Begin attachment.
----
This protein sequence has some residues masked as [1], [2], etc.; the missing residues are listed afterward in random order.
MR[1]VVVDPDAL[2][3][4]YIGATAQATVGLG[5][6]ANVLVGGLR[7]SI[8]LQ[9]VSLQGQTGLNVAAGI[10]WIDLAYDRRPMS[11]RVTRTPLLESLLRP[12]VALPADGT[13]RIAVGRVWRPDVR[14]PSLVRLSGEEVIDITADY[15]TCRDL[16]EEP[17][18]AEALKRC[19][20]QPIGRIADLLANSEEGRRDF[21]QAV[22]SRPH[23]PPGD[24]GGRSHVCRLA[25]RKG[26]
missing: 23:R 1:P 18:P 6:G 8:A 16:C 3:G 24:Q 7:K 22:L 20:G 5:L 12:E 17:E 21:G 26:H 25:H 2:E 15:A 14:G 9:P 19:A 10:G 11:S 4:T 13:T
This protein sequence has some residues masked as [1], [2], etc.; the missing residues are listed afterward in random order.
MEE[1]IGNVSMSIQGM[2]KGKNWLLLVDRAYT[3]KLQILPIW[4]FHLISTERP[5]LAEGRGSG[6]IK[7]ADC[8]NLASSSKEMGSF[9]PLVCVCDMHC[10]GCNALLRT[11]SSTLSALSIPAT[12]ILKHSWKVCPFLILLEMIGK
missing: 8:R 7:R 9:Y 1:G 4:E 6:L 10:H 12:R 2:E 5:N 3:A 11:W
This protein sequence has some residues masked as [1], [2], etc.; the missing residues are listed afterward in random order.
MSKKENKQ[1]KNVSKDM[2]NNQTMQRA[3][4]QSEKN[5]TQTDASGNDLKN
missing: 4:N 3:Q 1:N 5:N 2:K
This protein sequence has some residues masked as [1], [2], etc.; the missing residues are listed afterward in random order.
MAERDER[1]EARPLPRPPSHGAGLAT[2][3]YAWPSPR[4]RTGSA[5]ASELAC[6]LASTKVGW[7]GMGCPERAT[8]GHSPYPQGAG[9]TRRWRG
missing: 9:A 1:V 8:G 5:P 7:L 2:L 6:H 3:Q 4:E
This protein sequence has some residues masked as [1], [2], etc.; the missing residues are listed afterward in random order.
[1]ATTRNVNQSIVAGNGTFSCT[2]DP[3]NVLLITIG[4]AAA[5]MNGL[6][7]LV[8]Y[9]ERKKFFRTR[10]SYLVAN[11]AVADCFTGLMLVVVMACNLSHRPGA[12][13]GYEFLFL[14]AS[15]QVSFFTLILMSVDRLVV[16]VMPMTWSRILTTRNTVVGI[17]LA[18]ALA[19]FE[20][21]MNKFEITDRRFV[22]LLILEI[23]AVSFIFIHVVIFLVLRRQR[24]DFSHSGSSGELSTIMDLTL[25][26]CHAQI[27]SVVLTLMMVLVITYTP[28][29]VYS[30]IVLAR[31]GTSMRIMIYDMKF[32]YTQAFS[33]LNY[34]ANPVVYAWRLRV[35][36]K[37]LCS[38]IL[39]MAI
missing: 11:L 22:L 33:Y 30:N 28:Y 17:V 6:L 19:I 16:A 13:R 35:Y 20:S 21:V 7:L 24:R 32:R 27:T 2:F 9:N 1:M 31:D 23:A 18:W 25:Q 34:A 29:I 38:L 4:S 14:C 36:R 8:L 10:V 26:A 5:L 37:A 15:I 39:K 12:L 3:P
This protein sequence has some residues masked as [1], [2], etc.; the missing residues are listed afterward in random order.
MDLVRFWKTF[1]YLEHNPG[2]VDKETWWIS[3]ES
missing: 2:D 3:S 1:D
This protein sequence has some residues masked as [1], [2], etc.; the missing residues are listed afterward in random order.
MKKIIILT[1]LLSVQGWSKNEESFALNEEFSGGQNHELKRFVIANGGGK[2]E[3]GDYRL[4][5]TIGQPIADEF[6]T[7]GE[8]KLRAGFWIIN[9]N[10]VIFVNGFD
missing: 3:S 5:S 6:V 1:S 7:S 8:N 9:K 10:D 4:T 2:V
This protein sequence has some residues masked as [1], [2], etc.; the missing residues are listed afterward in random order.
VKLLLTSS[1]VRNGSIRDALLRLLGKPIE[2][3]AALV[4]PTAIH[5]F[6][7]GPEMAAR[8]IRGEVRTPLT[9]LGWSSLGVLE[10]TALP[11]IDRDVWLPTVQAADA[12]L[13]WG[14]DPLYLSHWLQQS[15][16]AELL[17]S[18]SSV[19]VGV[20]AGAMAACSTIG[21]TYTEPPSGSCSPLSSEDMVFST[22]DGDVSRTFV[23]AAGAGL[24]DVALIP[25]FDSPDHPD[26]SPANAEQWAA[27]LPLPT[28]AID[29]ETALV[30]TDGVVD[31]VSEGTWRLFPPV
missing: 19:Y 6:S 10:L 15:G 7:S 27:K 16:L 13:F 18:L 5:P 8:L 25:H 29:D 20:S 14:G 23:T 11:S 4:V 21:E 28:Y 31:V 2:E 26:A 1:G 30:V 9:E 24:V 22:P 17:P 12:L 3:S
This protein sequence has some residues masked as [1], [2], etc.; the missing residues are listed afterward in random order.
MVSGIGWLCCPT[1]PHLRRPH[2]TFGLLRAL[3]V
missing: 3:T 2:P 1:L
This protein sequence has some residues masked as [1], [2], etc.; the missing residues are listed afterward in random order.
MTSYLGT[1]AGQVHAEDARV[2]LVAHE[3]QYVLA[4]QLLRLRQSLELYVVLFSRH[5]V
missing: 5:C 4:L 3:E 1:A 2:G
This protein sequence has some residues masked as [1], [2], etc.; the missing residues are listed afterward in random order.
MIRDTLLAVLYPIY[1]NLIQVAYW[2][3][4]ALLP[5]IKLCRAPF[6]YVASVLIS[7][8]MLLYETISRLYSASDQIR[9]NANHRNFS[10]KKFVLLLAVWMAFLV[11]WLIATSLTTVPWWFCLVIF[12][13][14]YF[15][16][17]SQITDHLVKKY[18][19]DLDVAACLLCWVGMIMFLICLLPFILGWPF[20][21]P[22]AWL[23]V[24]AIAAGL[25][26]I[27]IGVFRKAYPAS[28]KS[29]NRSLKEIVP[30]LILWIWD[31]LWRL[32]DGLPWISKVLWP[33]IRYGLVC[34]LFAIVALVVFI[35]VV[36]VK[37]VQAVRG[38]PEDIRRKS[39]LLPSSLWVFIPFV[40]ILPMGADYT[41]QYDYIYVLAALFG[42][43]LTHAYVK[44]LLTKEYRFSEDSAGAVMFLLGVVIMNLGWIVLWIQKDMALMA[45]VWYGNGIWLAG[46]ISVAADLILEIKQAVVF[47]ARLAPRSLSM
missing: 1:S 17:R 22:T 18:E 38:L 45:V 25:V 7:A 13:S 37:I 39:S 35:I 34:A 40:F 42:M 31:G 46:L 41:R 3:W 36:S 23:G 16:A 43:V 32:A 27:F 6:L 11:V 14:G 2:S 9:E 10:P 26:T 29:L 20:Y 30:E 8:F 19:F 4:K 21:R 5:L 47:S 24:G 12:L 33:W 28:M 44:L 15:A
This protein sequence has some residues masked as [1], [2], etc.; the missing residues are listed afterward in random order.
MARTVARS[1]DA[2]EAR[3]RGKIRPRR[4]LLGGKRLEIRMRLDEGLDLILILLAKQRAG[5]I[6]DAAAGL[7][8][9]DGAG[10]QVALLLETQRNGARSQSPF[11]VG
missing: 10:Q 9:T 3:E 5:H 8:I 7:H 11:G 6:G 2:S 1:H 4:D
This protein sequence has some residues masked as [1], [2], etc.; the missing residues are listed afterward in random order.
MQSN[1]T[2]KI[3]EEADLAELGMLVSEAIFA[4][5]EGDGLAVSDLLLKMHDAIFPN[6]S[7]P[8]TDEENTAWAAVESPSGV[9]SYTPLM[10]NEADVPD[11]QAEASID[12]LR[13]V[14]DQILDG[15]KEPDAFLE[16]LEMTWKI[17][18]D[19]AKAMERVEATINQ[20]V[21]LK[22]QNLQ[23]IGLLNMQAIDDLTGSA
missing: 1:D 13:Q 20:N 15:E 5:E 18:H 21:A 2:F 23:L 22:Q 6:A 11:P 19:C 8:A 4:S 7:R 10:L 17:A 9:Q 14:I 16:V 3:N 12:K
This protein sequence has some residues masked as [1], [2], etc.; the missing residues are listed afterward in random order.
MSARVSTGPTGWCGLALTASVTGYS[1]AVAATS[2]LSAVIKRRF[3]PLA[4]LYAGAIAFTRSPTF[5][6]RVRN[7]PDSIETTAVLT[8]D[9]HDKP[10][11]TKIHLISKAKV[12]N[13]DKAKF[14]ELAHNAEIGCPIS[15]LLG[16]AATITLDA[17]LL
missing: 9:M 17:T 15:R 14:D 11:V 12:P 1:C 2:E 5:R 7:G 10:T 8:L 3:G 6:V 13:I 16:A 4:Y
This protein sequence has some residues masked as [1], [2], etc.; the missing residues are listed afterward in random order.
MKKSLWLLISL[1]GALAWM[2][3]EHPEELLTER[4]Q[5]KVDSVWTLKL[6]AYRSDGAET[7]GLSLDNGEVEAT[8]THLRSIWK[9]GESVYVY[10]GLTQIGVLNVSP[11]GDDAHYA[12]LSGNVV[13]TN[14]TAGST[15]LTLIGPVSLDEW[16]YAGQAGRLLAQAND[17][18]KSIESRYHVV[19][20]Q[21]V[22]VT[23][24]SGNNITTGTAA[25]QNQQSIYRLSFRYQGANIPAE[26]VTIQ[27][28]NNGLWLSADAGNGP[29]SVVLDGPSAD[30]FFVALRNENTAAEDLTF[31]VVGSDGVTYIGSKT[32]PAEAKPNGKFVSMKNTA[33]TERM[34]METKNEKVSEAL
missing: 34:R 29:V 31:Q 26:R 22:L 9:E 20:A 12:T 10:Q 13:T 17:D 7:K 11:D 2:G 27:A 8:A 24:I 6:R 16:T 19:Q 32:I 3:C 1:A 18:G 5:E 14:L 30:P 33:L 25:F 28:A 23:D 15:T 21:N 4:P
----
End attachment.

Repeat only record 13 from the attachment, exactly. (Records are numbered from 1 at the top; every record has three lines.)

This protein sequence has some residues masked as [1], [2], etc.; the missing residues are listed afterward in random order.
MQSN[1]T[2]KI[3]EEADLAELGMLVSEAIFA[4][5]EGDGLAVSDLLLKMHDAIFPN[6]S[7]P[8]TDEENTAWAAVESPSGV[9]SYTPLM[10]NEADVPD[11]QAEASID[12]LR[13]V[14]DQILDG[15]KEPDAFLE[16]LEMTWKI[17][18]D[19]AKAMERVEATINQ[20]V[21]LK[22]QNLQ[23]IGLLNMQAIDDLTGSA
missing: 1:D 13:Q 20:N 15:E 5:E 18:H 21:A 2:F 23:L 22:Q 6:A 11:P 19:C 8:A 4:S 7:R 10:L 17:A 9:Q 14:I 16:V 3:N 12:K